Edinburgh's care crisis: Scottish Government team says care hours for older people should be reduced
Care hours for older people in Edinburgh should be cut in a bid to tackle the city's social care crisis, according to a confidential report.
A Scottish Government team was sent into the Edinburgh Health and Social Care Partnership (HSCP) in July to help tackle a range of problems, including delayed discharges and unmet need for care across the city.
Now its initial report to ministers highlights an estimated demand for around 7,500 hours which is not being met and says the team is concerned that the backlog means the partnership’s statutory duty to carry out an assessment in reasonable time is being “compromised”.
The report – which is due to be discussed in private today by the Edinburgh Integration Joint Board (EIJB), which oversees social care in the Capital – includes a graph showing that the number of home care hours for people of all ages in Edinburgh was more than twice as much as the next nearest local authority. And it says even focusing on data for the over-65s, Edinburgh still provides an average of around 14 hours a week per person compared with a national average of around 10 hours.
It says: “There are strong indications of over-prescribing of packages of care, which in turn reduces the capacity available.” And it recommends an HSCP elsewhere in Scotland should undertake a sample review of care packages in Edinburgh to see how they compare.
The report adds that a review of care-at-home packages has already released eight per cent of capacity and says the team would encourage “the continuation of this work with increased resource and with alignment to the recommendation above regarding potential over-prescription of care package size”.
The report notes that there have been many previous attempts to address the problem, dating back to before the partnership was formed, and that similar issues and proposed solutions came up repeatedly. It says: “This reinforces a perception of deeply ingrained cultural issues and some change inertia.”
And it suggests too much assessment of need takes place in hospitals and led by occupational therapists with little involvement from social workers. “There is a concern that this can lead to an overly cautious approach and over-prescribing of care.”
Des Loughney, of Edinburgh Trades Union Council, criticised the move to cut care hours. “They say Edinburgh has an average of 14 hours of care per week and in the rest of Scotland it’s 10 hours per week, so their logic is you cut the hours in Edinburgh. That’s not how you deal with real people having real care needs. You don’t say 'You’re getting more than the Scottish average so we're going to cut it'. And they’re not consulting staff or carers or relatives or anyone.”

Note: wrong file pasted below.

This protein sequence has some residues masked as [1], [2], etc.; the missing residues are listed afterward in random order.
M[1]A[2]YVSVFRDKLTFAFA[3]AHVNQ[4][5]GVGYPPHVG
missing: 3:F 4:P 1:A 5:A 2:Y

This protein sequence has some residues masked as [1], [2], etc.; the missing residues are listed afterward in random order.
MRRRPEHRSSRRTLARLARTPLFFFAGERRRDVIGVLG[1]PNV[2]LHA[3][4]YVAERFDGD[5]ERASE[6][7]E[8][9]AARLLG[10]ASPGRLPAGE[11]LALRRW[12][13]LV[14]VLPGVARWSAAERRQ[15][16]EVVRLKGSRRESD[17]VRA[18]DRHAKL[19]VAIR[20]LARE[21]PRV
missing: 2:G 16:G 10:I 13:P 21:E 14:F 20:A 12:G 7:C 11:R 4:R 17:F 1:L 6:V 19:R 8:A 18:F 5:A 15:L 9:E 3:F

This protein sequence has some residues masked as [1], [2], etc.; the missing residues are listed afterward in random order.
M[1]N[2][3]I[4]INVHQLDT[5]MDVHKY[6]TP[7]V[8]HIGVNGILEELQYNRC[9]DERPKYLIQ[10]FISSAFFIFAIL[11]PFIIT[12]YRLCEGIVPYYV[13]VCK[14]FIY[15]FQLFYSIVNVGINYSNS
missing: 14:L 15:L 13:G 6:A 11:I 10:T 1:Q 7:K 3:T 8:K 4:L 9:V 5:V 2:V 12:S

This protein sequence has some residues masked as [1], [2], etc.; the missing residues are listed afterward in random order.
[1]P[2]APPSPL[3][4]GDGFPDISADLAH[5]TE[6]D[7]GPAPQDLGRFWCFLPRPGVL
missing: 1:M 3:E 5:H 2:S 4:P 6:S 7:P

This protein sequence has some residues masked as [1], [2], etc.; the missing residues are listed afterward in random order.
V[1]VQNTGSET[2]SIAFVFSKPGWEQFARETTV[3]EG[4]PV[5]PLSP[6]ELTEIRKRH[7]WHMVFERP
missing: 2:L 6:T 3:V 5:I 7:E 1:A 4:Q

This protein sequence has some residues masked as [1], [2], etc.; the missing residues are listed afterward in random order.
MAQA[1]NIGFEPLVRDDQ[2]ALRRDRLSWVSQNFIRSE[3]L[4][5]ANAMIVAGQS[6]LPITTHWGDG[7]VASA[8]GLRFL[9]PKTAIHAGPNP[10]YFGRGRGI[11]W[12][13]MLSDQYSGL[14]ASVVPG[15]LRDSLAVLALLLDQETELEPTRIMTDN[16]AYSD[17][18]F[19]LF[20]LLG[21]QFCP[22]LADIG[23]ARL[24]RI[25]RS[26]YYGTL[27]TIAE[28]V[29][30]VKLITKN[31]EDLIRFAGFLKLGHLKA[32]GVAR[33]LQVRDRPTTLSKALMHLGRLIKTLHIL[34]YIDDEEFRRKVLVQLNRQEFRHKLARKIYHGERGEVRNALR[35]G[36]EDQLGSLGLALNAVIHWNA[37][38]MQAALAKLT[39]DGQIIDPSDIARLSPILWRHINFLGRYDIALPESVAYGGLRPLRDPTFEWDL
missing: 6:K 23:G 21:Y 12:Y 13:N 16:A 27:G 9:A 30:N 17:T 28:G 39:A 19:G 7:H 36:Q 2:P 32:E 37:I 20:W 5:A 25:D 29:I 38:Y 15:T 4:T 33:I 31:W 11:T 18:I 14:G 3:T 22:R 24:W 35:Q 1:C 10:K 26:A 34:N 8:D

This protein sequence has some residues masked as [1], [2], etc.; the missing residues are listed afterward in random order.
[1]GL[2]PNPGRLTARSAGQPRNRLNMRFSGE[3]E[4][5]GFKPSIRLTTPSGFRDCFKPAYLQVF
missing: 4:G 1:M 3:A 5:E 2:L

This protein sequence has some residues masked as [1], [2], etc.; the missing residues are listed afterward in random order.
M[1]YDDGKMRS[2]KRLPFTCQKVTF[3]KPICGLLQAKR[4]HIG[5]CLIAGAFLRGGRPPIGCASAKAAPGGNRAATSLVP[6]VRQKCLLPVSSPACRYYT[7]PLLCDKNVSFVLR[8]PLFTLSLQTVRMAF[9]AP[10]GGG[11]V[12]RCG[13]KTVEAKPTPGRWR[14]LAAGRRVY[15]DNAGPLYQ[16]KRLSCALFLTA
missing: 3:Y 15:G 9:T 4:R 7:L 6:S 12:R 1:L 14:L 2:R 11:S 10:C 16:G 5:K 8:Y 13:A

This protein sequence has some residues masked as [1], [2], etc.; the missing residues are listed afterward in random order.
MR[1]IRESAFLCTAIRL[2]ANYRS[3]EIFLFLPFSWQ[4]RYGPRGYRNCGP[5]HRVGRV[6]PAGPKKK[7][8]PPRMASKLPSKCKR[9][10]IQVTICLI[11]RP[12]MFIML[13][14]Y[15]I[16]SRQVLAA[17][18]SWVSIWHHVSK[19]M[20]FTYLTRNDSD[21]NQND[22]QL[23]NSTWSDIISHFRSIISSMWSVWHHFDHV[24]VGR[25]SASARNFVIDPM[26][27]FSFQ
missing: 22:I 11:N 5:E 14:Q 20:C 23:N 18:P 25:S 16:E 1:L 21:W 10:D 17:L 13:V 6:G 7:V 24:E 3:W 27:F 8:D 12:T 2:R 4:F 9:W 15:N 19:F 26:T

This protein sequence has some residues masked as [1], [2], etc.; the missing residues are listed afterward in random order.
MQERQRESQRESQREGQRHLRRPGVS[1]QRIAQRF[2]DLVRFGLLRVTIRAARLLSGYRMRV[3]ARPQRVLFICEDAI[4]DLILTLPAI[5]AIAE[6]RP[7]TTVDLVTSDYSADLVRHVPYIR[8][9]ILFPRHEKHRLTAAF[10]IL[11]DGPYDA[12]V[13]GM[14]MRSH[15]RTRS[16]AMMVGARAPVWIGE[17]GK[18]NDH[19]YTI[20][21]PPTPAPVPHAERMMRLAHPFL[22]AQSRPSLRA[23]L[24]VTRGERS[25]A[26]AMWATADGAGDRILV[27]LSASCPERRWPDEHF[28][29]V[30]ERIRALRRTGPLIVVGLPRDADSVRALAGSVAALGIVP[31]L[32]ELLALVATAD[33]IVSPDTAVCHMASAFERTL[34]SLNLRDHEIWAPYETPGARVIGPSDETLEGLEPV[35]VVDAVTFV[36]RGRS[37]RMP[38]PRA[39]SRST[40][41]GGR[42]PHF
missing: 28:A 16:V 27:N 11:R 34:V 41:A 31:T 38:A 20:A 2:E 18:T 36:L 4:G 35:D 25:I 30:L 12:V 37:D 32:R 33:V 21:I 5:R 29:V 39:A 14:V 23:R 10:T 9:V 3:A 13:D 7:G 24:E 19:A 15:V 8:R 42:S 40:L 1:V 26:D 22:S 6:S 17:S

Mr Loughney, who is due to make a deputation to the EIJB meeting, also pointed to another report which talks about plans for a triage team. He said: “Social work will do an assessment with relatives and carers and the client and come up with a package of hours. That package will not now be implemented, it will be referred to a triage team and they will decide whether the hours are appropriate.”
The Scottish Government team says Edinburgh HSCP has one of the lowest proportions of in-house staff of any partnership in Scotland. And it recommends new recruitment approaches to take on at least an additional 60 care-at-home workers by the end of December 2022.
Mr Loughney said there was no detail on how that would happen. “There is no admission that these are skilled workers they're looking for and that they should be treated appropriately. The system is in crisis, but we say you resolve it by improving the terms and conditions so you can recruit and retain staff.”
The report does, however, say pay rates in Edinburgh for social workers, mental health officers and occupational therapists are among the lowest in Scotland and says given the cost of living in the Capital, this can only make it harder for the council to recruit such staff. And it recommends improved salaries and conditions for social workers.
On delayed discharges – where patients are medically ready to leave hospital but either a care home place or a home care package is not available – the report says Edinburgh performs poorly compared to other partnerships. The situation improved as a result of actions taken during the pandemic, but it has now “largely returned to how it has been historically with over 200-250 beds occupied daily with patients experiencing delayed discharge”.
The report says around one-third of delayed discharges are due to lack of a home care package and around two-thirds due to a lack of appropriate care home beds. The team floats the idea of “step-down facilities”, where patients could go between hospital and going home or to a care home, noting that such places were available in the Capital some years ago but were decommissioned.
A spokesperson for the Edinburgh HSCP said: “The pressures on health and social care are a continuing national picture. It remains an unprecedented context and time. Yet despite this, enormous efforts are being made daily in an effort to provide and meet growing care and support needs.
“Overcoming challenges long term is a whole system effort in both Edinburgh and right across Scotland. It’s commonplace for HSCPs to work with colleagues across Government, NHS, third and private sectors, and where possible seek assistance, guidance and support, so that together we provide good, reliable, and quality services for those in our care. Edinburgh HSCP has been reporting on the current challenges it has faced in terms of the reduction in workforce and the increase in demand for its services and has recently benefited from some additional support and insight from colleagues working alongside the Scottish Government.”